Social anxiety disorder, also known as social phobia, is a common anxiety disorder that affects many people. People with social anxiety have excessive and unreasonable fears before and during different social situations. With a social anxiety disorder, normal, everyday interactions may cause feelings of anxiety, nervousness, self-consciousness and embarrassment. Individuals who suffer from social phobia may avoid certain social situations because of the overwhelming fear and anxiety that these situations may cause. The anxiety and emotional discomfort caused by a social anxiety disorder may interfere with daily routines, relationships, school or employment.
Symptoms of Social Anxiety Disorder
Symptoms of social anxiety disorder may begin in childhood and can affect people both emotionally and physically. One common early sign is difficulty with separation and, for instance, leaving one's caregivers to head off to school. This continues later in life when one is invited to a 'play date,' tries to play a sport, and subsequently wishes to leave home for college. Any of these development milestones may arouse a great deal of anxiety and one way to feel better is to avoid participating in each of these activities. People with social anxiety disorders feel very nervous and anxious when they are around other people and may find it difficult to hold a conversation. They may worry for days or weeks in advance about events that they may have to interact with other people (for more information on this point refer to my article on narcissistic vulnerabilities by clicking here). Individuals suffering from social anxiety may also have an emotional fear of being judged, watched or embarrassed, which may lead to additional symptoms such as:
- Profuse sweating
- Nausea/upset stomach
Causes of Social Anxiety Disorder
Like other mental health conditions, the cause of social anxiety disorder is believed to be a result of a combination of environmental and psychological factors. Social anxiety disorders may run in families, however it is also believed that the link may not only be genetic, but possibly learned behavior passed on from a parent to a child. Not only is it passed on, I must add from my experience with these people, it is induced. In other words, it is not uncommon that people with a social anxiety disorder have learned from an early age that leaving home, separation, is both frowned upon, discouraged, and negatively reinforced. This typically happens because a significant caregiver (like a parent) has unresolved issues around and cannot tolerate the child's developing independence and autonomy. Individuals with a history of emotional, physical or sexual abuse may be at a higher risk for developing a social anxiety disorder.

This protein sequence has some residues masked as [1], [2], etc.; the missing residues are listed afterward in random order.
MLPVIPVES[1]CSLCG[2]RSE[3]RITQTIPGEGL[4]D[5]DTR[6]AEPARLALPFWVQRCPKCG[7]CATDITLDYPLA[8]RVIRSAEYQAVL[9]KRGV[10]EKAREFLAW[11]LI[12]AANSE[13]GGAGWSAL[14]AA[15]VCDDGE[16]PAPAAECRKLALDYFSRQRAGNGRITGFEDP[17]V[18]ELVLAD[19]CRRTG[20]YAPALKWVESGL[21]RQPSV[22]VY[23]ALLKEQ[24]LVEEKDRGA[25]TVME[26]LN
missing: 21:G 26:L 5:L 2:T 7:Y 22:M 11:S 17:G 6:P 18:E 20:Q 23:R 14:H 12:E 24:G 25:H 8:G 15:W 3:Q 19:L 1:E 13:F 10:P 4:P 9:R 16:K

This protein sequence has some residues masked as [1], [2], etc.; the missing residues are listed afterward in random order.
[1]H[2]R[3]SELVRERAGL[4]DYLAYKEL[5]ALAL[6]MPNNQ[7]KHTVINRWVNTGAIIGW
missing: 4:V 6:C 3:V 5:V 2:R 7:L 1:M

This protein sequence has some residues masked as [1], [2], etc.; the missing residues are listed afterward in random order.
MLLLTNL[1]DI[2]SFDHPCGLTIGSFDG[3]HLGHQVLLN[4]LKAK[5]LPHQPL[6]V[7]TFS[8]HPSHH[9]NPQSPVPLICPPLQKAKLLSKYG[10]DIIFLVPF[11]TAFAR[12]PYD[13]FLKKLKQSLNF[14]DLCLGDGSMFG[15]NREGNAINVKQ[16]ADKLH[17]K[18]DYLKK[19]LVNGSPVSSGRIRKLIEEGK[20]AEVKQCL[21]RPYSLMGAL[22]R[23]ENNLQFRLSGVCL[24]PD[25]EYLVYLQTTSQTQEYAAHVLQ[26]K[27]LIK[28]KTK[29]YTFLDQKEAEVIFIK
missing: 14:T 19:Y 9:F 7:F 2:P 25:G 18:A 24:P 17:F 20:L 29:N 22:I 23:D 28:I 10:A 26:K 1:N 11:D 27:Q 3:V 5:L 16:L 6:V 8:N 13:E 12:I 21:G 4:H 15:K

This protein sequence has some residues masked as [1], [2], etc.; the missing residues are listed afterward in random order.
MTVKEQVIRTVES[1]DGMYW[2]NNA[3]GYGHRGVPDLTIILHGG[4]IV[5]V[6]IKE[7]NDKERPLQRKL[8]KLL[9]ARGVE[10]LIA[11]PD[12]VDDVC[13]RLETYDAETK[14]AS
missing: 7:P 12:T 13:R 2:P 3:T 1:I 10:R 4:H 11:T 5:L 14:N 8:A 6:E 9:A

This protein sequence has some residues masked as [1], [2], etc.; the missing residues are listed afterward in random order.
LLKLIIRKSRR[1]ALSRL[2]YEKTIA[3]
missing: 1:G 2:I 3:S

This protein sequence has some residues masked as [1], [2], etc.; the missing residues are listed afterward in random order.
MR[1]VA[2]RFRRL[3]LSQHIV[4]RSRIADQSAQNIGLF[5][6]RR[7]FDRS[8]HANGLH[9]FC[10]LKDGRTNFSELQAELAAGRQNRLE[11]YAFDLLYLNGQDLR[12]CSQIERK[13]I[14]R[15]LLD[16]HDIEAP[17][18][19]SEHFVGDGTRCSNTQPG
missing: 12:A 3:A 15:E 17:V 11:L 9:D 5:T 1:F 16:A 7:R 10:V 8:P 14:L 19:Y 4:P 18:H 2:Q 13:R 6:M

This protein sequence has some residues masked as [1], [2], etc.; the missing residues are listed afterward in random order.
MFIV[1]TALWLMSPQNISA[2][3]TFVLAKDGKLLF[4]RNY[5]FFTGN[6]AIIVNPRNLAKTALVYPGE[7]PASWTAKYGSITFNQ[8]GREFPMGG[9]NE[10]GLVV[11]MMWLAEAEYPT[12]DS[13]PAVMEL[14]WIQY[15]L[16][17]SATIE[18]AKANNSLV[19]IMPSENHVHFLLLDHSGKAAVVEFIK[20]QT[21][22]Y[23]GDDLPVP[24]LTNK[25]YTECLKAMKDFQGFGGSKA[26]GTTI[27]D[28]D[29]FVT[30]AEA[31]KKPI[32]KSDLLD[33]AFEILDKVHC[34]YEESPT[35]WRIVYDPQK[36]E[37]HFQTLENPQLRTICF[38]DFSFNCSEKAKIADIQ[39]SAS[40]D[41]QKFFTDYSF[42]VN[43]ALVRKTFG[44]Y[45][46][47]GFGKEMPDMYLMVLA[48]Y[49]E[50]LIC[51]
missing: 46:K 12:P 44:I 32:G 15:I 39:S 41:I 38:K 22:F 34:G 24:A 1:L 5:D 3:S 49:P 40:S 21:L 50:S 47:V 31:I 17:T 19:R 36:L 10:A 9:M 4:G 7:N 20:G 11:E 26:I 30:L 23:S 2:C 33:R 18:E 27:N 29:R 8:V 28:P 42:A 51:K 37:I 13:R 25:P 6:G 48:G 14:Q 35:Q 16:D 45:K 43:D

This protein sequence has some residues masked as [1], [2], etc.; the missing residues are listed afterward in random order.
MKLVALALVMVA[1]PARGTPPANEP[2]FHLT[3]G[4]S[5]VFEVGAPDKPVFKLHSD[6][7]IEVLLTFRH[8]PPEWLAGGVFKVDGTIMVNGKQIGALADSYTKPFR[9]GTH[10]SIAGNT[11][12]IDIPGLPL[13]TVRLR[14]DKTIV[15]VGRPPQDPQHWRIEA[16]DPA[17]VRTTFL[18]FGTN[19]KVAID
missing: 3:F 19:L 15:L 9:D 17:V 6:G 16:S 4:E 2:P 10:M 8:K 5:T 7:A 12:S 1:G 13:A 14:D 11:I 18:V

Social Anxiety Disorder Treatment
Psychotherapy in the form of insight oriented therapy is the most effective treatment for social anxiety because it helps people better understand what is actually making them anxious. This allows patients to have more rational and reasonable thoughts about social situations. Exposure therapy and relaxation techniques may also be used to treat individuals with social anxiety disorder. In severe cases, antianxiety or antidepressant medication may be prescribed to treat patients who do not respond to therapy alone. Individuals with social anxiety may get short term relief and some benefit from practicing relaxation techniques on their own as well as keeping a journal to track their thoughts and feelings. It is helpful when they can bring these thoughts into session so we can closely examine where they are coming from, what they mean, and how they get so distorted. Alcohol and other drugs are frequently used to calm the anxiety but these substances may actually cause anxiety to worsen.